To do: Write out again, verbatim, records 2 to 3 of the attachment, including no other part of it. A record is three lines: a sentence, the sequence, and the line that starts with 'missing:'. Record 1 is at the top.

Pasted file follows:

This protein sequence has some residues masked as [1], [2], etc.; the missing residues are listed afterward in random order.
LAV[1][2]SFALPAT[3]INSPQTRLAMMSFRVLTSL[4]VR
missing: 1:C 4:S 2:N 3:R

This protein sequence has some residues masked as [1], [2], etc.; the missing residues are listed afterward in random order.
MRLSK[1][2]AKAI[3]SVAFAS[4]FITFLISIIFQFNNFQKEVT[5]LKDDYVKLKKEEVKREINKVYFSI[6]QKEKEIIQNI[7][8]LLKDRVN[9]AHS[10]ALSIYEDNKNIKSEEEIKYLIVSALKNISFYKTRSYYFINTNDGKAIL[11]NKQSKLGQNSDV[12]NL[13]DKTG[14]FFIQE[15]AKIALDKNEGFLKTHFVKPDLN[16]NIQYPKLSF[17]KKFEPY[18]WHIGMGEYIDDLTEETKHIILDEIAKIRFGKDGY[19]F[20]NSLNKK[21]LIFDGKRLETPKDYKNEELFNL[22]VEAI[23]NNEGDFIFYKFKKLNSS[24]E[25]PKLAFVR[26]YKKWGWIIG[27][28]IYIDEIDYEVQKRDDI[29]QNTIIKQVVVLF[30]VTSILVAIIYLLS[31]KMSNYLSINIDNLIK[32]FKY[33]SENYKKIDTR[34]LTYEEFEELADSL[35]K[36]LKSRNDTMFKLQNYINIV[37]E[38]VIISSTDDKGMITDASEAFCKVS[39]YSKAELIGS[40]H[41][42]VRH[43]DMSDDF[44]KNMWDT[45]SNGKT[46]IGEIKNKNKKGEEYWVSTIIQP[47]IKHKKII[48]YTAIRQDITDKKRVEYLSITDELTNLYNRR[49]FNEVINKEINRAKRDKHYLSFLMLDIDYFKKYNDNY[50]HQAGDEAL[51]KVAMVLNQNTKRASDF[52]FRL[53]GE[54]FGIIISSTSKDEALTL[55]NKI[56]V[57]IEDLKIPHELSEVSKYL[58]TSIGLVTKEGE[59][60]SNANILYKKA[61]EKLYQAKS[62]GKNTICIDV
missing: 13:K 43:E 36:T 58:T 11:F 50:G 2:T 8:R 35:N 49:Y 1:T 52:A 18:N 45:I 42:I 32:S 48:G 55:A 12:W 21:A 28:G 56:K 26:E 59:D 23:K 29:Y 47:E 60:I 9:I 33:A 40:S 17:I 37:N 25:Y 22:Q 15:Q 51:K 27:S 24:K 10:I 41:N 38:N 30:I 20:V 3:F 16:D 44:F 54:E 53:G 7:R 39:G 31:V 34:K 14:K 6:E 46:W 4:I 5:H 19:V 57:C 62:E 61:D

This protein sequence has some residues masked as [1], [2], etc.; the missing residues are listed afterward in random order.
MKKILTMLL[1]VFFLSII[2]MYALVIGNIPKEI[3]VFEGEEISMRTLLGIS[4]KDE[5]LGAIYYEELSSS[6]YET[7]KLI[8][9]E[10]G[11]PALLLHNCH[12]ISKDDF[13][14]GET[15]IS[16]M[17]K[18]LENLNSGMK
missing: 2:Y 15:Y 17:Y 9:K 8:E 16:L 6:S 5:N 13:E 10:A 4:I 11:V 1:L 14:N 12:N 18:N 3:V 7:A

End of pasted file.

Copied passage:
This protein sequence has some residues masked as [1], [2], etc.; the missing residues are listed afterward in random order.
MRLSK[1][2]AKAI[3]SVAFAS[4]FITFLISIIFQFNNFQKEVT[5]LKDDYVKLKKEEVKREINKVYFSI[6]QKEKEIIQNI[7][8]LLKDRVN[9]AHS[10]ALSIYEDNKNIKSEEEIKYLIVSALKNISFYKTRSYYFINTNDGKAIL[11]NKQSKLGQNSDV[12]NL[13]DKTG[14]FFIQE[15]AKIALDKNEGFLKTHFVKPDLN[16]NIQYPKLSF[17]KKFEPY[18]WHIGMGEYIDDLTEETKHIILDEIAKIRFGKDGY[19]F[20]NSLNKK[21]LIFDGKRLETPKDYKNEELFNL[22]VEAI[23]NNEGDFIFYKFKKLNSS[24]E[25]PKLAFVR[26]YKKWGWIIG[27][28]IYIDEIDYEVQKRDDI[29]QNTIIKQVVVLF[30]VTSILVAIIYLLS[31]KMSNYLSINIDNLIK[32]FKY[33]SENYKKIDTR[34]LTYEEFEELADSL[35]K[36]LKSRNDTMFKLQNYINIV[37]E[38]VIISSTDDKGMITDASEAFCKVS[39]YSKAELIGS[40]H[41][42]VRH[43]DMSDDF[44]KNMWDT[45]SNGKT[46]IGEIKNKNKKGEEYWVSTIIQP[47]IKHKKII[48]YTAIRQDITDKKRVEYLSITDELTNLYNRR[49]FNEVINKEINRAKRDKHYLSFLMLDIDYFKKYNDNY[50]HQAGDEAL[51]KVAMVLNQNTKRASDF[52]FRL[53]GE[54]FGIIISSTSKDEALTL[55]NKI[56]V[57]IEDLKIPHELSEVSKYL[58]TSIGLVTKEGE[59][60]SNANILYKKA[61]EKLYQAKS[62]GKNTICIDV
missing: 13:K 43:E 36:T 58:T 11:F 50:G 2:T 8:R 35:N 49:Y 1:T 52:A 18:N 45:I 42:I 32:S 48:G 55:A 12:W 21:A 28:G 56:K 26:E 59:D 23:K 29:Y 47:E 60:I 9:I 33:A 40:S 17:I 37:N 25:Y 22:Q 15:Q 51:K 27:S 24:K 10:I 41:N 38:N 30:I 20:V 3:F 16:D 44:F 54:E 53:G 7:R 39:G 31:V 34:K 14:K 6:E 46:W 4:I 5:H 19:V 57:C 62:E 61:D

This protein sequence has some residues masked as [1], [2], etc.; the missing residues are listed afterward in random order.
MKKILTMLL[1]VFFLSII[2]MYALVIGNIPKEI[3]VFEGEEISMRTLLGIS[4]KDE[5]LGAIYYEELSSS[6]YET[7]KLI[8][9]E[10]G[11]PALLLHNCH[12]ISKDDF[13][14]GET[15]IS[16]M[17]K[18]LENLNSGMK
missing: 2:Y 15:Y 17:Y 9:K 8:E 16:L 6:S 5:N 13:E 10:A 4:I 11:V 1:L 14:N 12:N 18:N 3:V 7:A